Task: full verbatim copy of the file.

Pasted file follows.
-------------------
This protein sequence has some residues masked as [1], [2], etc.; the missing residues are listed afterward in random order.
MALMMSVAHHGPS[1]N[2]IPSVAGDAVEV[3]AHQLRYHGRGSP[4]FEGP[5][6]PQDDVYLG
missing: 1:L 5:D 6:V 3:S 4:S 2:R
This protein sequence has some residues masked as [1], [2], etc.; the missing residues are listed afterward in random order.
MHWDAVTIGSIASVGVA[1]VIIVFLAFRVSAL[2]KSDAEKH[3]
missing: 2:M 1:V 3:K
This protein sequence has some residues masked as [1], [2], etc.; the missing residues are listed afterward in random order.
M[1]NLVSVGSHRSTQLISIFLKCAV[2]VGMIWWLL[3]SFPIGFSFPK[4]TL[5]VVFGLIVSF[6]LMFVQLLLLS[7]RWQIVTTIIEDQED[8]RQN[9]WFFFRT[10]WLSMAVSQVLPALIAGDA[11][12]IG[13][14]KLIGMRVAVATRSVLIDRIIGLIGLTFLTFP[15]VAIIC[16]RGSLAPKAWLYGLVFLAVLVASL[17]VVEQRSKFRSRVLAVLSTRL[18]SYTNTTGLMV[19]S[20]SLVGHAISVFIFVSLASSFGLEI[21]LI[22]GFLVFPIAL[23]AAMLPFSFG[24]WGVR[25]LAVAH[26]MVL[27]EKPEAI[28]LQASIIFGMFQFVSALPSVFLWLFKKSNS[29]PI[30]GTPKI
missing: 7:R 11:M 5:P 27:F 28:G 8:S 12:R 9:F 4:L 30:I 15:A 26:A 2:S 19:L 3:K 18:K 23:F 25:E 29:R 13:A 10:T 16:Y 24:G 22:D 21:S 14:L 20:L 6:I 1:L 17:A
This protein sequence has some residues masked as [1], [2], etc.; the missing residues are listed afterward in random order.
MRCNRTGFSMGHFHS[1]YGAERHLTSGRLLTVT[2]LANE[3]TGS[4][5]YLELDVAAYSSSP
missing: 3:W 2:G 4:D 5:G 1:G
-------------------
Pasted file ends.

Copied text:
This protein sequence has some residues masked as [1], [2], etc.; the missing residues are listed afterward in random order.
MALMMSVAHHGPS[1]N[2]IPSVAGDAVEV[3]AHQLRYHGRGSP[4]FEGP[5][6]PQDDVYLG
missing: 1:L 5:D 6:V 3:S 4:S 2:R
This protein sequence has some residues masked as [1], [2], etc.; the missing residues are listed afterward in random order.
MHWDAVTIGSIASVGVA[1]VIIVFLAFRVSAL[2]KSDAEKH[3]
missing: 2:M 1:V 3:K
This protein sequence has some residues masked as [1], [2], etc.; the missing residues are listed afterward in random order.
M[1]NLVSVGSHRSTQLISIFLKCAV[2]VGMIWWLL[3]SFPIGFSFPK[4]TL[5]VVFGLIVSF[6]LMFVQLLLLS[7]RWQIVTTIIEDQED[8]RQN[9]WFFFRT[10]WLSMAVSQVLPALIAGDA[11][12]IG[13][14]KLIGMRVAVATRSVLIDRIIGLIGLTFLTFP[15]VAIIC[16]RGSLAPKAWLYGLVFLAVLVASL[17]VVEQRSKFRSRVLAVLSTRL[18]SYTNTTGLMV[19]S[20]SLVGHAISVFIFVSLASSFGLEI[21]LI[22]GFLVFPIAL[23]AAMLPFSFG[24]WGVR[25]LAVAH[26]MVL[27]EKPEAI[28]LQASIIFGMFQFVSALPSVFLWLFKKSNS[29]PI[30]GTPKI
missing: 7:R 11:M 5:P 27:F 28:G 8:S 12:R 9:F 4:L 30:I 15:A 26:A 2:S 19:L 3:K 18:K 23:F 25:E 29:R 13:A 10:T 16:Y 24:G 22:D 21:S 14:L 20:L 6:I 1:L 17:A
This protein sequence has some residues masked as [1], [2], etc.; the missing residues are listed afterward in random order.
MRCNRTGFSMGHFHS[1]YGAERHLTSGRLLTVT[2]LANE[3]TGS[4][5]YLELDVAAYSSSP
missing: 3:W 2:G 4:D 5:G 1:G